Friday, September 10, 2010

"I Think We're Alone Now" (director: Sean Donnelly) DVD

For better or worse, I am like most others in that I am prone to judging people. It's easy and convenient for us to label and use prejudice towards others when we see or hear of their differences or qualities we see as somehow "beneath" us or "wrong". This documentary is a sensitive and telling account of a pair of very different individuals who have been labeled by society as "stalkers", and despite their differences, are labeled as marginals of society, and thus have encountered much adversity in their own respective personal journeys.

What do Jeff Turner and Kelly McCorrmick have in common? They are both confessed super-fans, to the point of obsession, of 80's teen-pop star Tiffany. Through restraining orders and unfulfilled passions, Turner (a charismatic 53-year old with Asperger's syndrome) remains convinced Tiffany is a Christ-like figure who he must get closer to. McCormick is an intersex (hermaphroditic) person who believes Tiffany and him/her are destined to be together. Sure, both people are clearly slightly out of touch with consensus consciousness, but, through the wonder of first-tiime director Donnelly's lens, we see both as individuals, frailties obvious but with unexpected (and even perhaps admirable) strengths as well.

Sure, labeling these people as "crazy" is convenient, but seeing them as real humans is also easy, thanks to "I Think We're Alone Now". It's an engrossing and fascinating (even slightly touching) look at life just to the left of "sanity". I say bravo! (MVD Visual)

Official website

Tuesday, September 7, 2010

Robert Millis - "My Friend Rain" DVD

This brief documentary presents an almost-surreal travelogue of Myanmar, Cambodia, Laos, and Thailand, and, in the true tradition of Sublime Frequencies, these are disembodied images of real life, as raw and rough as it must really be. Forsaking any sort of narration, there are only the native sounds to accompany the rich visuals. Bits of radio pop music filter into the stew, as the camera captures street musicians, celebrations, food preparation, labor, ecstatic dancing, marketplaces, and some oddly morbid artworks and murals. Interspersed with these scenes are wonderful images of monsoons blanketing the ancient cities and streets.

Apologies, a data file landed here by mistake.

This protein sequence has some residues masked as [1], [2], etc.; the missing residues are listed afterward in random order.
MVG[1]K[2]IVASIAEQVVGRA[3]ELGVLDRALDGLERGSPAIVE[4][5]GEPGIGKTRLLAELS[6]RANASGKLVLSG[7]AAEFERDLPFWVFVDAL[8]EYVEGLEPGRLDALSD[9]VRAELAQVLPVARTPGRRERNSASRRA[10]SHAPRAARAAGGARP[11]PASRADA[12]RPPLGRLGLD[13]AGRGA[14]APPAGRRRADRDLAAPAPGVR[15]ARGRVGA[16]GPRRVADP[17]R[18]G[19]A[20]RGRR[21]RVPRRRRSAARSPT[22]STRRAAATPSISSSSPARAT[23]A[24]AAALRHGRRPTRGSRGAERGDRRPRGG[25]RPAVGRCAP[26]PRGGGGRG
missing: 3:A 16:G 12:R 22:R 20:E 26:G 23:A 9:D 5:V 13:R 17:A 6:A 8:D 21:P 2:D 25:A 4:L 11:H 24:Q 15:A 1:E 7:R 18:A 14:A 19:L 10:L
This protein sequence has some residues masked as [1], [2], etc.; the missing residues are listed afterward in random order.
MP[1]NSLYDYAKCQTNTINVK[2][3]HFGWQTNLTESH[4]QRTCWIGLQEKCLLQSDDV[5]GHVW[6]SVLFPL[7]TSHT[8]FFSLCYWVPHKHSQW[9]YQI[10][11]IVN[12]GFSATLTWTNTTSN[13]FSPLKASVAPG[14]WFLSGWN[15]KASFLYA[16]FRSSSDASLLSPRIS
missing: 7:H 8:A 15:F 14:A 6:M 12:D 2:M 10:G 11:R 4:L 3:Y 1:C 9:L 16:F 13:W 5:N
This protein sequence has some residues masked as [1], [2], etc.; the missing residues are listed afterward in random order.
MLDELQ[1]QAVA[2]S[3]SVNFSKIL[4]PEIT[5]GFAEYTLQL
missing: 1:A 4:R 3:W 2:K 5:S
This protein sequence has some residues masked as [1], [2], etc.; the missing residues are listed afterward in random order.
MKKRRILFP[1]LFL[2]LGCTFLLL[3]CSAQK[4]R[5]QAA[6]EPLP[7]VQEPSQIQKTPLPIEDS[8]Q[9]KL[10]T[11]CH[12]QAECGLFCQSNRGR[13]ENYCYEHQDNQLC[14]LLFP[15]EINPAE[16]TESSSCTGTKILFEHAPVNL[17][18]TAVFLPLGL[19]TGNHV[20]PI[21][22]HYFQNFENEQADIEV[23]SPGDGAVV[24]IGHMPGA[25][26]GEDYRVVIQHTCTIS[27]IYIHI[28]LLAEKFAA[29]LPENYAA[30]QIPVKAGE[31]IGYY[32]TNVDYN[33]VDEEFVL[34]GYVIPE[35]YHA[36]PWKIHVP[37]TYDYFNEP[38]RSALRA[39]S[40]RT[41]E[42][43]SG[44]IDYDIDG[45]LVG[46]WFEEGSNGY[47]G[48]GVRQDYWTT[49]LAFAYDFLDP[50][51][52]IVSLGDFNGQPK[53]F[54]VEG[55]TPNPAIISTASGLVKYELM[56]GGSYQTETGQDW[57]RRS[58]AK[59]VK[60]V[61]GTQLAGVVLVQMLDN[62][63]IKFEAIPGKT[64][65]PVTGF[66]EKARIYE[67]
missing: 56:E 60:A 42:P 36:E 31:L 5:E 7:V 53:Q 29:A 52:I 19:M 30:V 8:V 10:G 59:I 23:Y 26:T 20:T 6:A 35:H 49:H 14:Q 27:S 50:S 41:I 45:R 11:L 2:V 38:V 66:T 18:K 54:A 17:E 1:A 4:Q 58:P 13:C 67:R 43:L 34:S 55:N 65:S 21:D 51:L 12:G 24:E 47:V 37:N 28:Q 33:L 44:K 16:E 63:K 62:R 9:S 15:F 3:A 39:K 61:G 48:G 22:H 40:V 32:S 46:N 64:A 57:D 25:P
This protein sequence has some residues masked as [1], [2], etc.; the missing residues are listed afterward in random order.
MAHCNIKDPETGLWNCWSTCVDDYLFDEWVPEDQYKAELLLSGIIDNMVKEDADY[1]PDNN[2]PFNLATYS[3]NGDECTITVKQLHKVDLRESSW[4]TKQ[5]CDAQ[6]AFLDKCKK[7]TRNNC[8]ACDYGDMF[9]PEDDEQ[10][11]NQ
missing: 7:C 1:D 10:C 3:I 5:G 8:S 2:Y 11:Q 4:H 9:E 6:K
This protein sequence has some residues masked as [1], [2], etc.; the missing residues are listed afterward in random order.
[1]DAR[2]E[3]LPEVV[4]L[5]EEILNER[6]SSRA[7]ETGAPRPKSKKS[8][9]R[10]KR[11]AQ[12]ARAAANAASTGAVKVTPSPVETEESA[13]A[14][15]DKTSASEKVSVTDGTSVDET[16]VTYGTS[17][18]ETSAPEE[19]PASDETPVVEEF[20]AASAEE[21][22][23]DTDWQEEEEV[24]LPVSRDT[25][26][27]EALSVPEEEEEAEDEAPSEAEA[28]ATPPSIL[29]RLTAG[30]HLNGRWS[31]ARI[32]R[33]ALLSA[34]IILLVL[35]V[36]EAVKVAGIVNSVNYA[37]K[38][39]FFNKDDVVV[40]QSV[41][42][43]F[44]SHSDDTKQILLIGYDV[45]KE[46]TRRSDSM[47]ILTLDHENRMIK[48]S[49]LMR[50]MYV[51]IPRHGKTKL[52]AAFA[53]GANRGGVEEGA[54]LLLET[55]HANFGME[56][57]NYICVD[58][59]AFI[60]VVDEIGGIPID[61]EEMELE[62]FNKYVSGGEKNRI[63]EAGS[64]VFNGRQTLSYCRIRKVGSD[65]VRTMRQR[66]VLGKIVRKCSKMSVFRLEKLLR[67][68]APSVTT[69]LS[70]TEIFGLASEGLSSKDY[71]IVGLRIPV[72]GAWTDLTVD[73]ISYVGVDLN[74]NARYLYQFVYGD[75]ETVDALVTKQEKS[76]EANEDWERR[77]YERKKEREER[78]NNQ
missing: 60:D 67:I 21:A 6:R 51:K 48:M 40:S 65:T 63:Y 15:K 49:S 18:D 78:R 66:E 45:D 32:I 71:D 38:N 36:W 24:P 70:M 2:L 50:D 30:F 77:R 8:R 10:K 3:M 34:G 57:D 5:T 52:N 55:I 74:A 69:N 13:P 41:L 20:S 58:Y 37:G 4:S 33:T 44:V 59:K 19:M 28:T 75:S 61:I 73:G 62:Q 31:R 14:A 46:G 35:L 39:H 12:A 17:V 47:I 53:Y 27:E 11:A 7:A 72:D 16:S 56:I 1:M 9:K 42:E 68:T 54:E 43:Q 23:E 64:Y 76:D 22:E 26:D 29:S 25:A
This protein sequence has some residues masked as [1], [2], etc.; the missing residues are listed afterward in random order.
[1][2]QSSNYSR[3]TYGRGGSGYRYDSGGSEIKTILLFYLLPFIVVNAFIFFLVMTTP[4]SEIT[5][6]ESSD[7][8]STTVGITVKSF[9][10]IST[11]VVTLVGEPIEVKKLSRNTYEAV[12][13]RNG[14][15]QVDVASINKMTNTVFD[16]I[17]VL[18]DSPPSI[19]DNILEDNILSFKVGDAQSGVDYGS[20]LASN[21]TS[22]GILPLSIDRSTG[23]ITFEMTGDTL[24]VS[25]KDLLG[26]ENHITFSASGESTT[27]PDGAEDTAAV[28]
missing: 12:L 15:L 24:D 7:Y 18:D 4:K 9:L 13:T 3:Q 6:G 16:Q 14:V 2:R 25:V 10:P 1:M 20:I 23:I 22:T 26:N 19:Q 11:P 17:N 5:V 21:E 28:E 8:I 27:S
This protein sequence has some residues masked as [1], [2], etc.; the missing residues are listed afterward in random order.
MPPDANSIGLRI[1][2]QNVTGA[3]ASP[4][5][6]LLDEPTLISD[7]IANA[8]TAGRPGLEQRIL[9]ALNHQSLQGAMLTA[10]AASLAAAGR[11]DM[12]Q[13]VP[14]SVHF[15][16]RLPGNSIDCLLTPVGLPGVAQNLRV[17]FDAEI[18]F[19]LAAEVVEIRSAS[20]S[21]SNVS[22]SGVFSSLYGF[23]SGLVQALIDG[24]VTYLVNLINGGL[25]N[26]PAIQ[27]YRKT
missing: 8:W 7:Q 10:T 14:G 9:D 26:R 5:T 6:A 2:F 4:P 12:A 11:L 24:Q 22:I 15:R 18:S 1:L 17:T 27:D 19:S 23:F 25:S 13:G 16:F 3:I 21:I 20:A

"My Friend Rain" makes no attempt to embellish or tie together the images and sounds. It's presented to you, the viewer, as a look into a window of cultures far off the beaten path. There's no touristy views here. It's an honest slice of these Asian countries' everyday life, an attempt to capture the raw realism of a culture far removed from Western eyes and ears. Succeed? You bet. (Sublime Frequencies)

Neurosis - "Enemy Of The Sun" CD

Originally released in 1994 on Alternative Tentacles, this early Neurosis album shows the Oakland band growing into their trademark symbiosis of tribal percussion, dark industrial ambience, and full-throttle aggro-metal. Since becoming an icon of what's now termed "post-metal", Neurosis' blackened soundscapes (which owe an acknowledged debt to early SWANS) paved the way for so many later acts, it's hard to even quantify.

Here, the band open with the raw "Lost", which is almost asphyxiating in it's density and painful throb/grind. "Raze The Stray" opens with the atmospheric vocals of Erika Little, accented by piano and keyboards. But this is soon interrupted by a screaming rupture of drums, primal shouts, and grinding guitars. The track returns to the moodier sound thereafter, creating an epic dirge that pulses and shifts to and fro. It's a little reminiscent of (Controlled Bleeding side project) Skin Chamber as well, who were working in a similar arena at the time, daring to join experimental industrial sounds and textures with brutal grind metal. The title track is a feral assault, with samples augmenting the percussive attack.

Neurosis' success lies in that they have learned to temper their destructive and primal urges with moments of stark, blissful beauty. And their varied use of nontraditional metal instruments also ups the ante. "The Time Of The Beasts", for example, dares to include horns, even, creating an almost dusky Southwestern vibe amidst the pounding noise, which segues into the 16-minute drum circle & didgeridoo piece, "Cleanse". Fans of defunct California tribal-percussion voodoo-conjurers Crash Worship will appreciate this wickedly esoteric track.

To make this reissue a worthy purchase for fans who may already have an earlier pressing, Neurot Recordings has sweetened the deal with 2 bonus tracks - a demo of "Takeahnase" and a live version of "Cleanse". "Enemy Of The Sun" is a 78-minute set of dark tribal grind metal with few equals. Recommended. (Neurot Recordings)